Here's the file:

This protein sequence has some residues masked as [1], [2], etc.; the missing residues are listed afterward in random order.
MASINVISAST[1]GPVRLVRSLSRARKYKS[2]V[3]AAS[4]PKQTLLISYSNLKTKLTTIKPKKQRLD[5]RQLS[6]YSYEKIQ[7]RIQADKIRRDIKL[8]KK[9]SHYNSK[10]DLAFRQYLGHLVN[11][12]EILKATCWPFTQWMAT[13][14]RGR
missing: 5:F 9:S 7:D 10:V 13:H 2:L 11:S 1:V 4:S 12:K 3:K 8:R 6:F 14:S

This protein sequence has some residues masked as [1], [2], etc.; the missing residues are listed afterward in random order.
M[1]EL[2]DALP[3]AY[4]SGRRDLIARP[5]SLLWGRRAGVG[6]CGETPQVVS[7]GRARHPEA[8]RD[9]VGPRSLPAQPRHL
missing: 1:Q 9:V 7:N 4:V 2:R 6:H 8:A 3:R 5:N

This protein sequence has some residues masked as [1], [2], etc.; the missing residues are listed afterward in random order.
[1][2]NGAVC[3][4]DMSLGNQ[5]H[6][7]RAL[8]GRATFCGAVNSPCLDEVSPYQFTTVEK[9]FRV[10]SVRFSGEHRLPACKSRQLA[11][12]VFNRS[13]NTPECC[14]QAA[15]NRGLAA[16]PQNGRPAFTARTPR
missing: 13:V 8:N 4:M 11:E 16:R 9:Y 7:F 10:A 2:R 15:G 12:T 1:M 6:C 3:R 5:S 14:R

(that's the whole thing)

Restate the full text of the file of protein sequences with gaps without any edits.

This protein sequence has some residues masked as [1], [2], etc.; the missing residues are listed afterward in random order.
MASINVISAST[1]GPVRLVRSLSRARKYKS[2]V[3]AAS[4]PKQTLLISYSNLKTKLTTIKPKKQRLD[5]RQLS[6]YSYEKIQ[7]RIQADKIRRDIKL[8]KK[9]SHYNSK[10]DLAFRQYLGHLVN[11][12]EILKATCWPFTQWMAT[13][14]RGR
missing: 5:F 9:S 7:D 10:V 13:H 2:L 11:S 1:V 4:S 12:K 3:K 8:R 6:F 14:S

This protein sequence has some residues masked as [1], [2], etc.; the missing residues are listed afterward in random order.
M[1]EL[2]DALP[3]AY[4]SGRRDLIARP[5]SLLWGRRAGVG[6]CGETPQVVS[7]GRARHPEA[8]RD[9]VGPRSLPAQPRHL
missing: 1:Q 9:V 7:N 4:V 2:R 6:H 8:A 3:R 5:N

This protein sequence has some residues masked as [1], [2], etc.; the missing residues are listed afterward in random order.
[1][2]NGAVC[3][4]DMSLGNQ[5]H[6][7]RAL[8]GRATFCGAVNSPCLDEVSPYQFTTVEK[9]FRV[10]SVRFSGEHRLPACKSRQLA[11][12]VFNRS[13]NTPECC[14]QAA[15]NRGLAA[16]PQNGRPAFTARTPR
missing: 13:V 8:N 4:M 11:E 16:R 9:Y 7:F 10:A 2:R 15:G 12:T 1:M 6:C 3:R 5:S 14:R